There is a sadness that comes over you when you loose a beloved companion, and it is a sadness and a darkness that made me want to strike out at the gods and smite them for their audacity to have denied my beloved Ms. Winne a long life. She died too young; she was full of energy and wanted only to be; and to be loved for the beautiful companion that she had become. She loved life as much, if not more, than I did; she understood more than I did; and she new what I did not know: that she was ill but had not the ability to let me see or know it until it was too late.
A check-up ten-days before her death she had received her shots and a review for heart worm. She was ready for the new adventure into the Carolinas’s for the winter. At the Wixom Veterinarian Clinic, she had been given a clean bill of health.
I don’t know why this tragedy occurred to what was previously diagnosed as a healthy and fine Ms Winnie. She didn’t make the trip. She didn’t get to run the beaches or taste the salt…
How could this have happened” I have asked myself this question a thousand times.
After a normal walk around the block Winnie was unleashed from her collar and was a normal healthy dog. She walked up the drive way and laid down on the grass. She turned her head and raised it up as if wanting to look into the sun; I watched as she canted her head as if wanting to feel the rays of the sun’s heat on her face. She laid quietly. I went to her, kneeling down and began to stroked her side. I instantly knew something was very wrong. Winnie was not in a normal state of exuberance but a severe state of melancholy. Her eyes had a sadness to them. A tired look. It was a look of despair and wanting…but of what…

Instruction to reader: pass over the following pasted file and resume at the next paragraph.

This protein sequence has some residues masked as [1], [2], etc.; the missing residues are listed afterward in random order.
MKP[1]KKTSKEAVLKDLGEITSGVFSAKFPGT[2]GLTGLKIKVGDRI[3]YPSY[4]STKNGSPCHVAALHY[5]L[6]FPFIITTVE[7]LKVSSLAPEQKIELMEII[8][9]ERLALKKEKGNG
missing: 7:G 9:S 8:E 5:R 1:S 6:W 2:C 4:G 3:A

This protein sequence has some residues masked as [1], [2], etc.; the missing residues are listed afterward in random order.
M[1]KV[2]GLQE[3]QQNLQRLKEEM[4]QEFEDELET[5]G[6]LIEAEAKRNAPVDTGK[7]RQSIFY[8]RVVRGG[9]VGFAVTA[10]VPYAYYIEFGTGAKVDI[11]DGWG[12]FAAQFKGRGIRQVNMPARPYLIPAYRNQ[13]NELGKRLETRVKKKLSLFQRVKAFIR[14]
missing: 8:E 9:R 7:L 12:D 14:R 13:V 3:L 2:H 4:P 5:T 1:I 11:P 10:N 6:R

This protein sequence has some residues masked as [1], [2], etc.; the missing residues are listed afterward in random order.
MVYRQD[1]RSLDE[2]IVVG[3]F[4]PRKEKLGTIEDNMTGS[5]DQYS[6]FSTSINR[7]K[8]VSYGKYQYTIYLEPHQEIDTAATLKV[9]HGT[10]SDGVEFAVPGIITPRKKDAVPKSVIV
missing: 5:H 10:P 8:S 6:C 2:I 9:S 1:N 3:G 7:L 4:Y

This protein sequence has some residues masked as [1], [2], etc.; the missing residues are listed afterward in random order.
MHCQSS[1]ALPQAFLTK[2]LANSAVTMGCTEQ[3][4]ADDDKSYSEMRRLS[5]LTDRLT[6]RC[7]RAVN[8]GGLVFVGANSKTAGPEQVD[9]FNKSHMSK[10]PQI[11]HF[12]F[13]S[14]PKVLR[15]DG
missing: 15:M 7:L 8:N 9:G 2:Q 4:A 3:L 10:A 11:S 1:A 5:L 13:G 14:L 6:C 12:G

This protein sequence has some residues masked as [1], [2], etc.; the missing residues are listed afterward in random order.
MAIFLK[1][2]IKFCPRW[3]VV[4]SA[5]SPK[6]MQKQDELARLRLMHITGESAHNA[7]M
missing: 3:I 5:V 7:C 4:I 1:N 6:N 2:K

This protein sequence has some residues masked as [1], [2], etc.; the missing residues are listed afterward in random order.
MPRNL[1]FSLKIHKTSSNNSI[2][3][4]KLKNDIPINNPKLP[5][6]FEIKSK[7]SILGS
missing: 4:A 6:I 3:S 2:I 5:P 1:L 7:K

Minutes later we were in the car and I rushed her to the 24-7 Animal Hospital and within moments the Veterinarian said that she was in serious condition and quite frankly might die! The thought and words were unthinkable, unimaginable!
Three hours later after considerable medical attention, Ms. Winnie slipped into unconsciousness and died at 4:40 p.m. on Christmas Day. A very large part of me died too that day. My wife and I have no way of describing the loss, the quietness, the large aching emptyness that creeps into the day and evenings when we always looked to see our girly-girl curled up and asleep on her bed and under a soft blanket. There is now nothing there but an emptiness that persists and the longing for her to come to me with her toys is a joyless hope.
BUT I DO KNOW THAT NO COMPANION WAS LOVED MORE OR GOT MORE ATTENTION AND PROBABLY MORE COOKIES THAN SHE NEEDED.
We received Ms. Winnie on Christmas Day six years earlier. It seemed impossible that here it was only six years later on Christmas day when she had died.
Her image lives with me and so do her memories. It is all that I have…and there are days now when it seems to be not enough; however, knowing the way she lived and the love she gave and got has to be enough to last me for a life time. It simply has to—
Love ya Ms. Winnie, play nice with Cooper and Gus-Gus.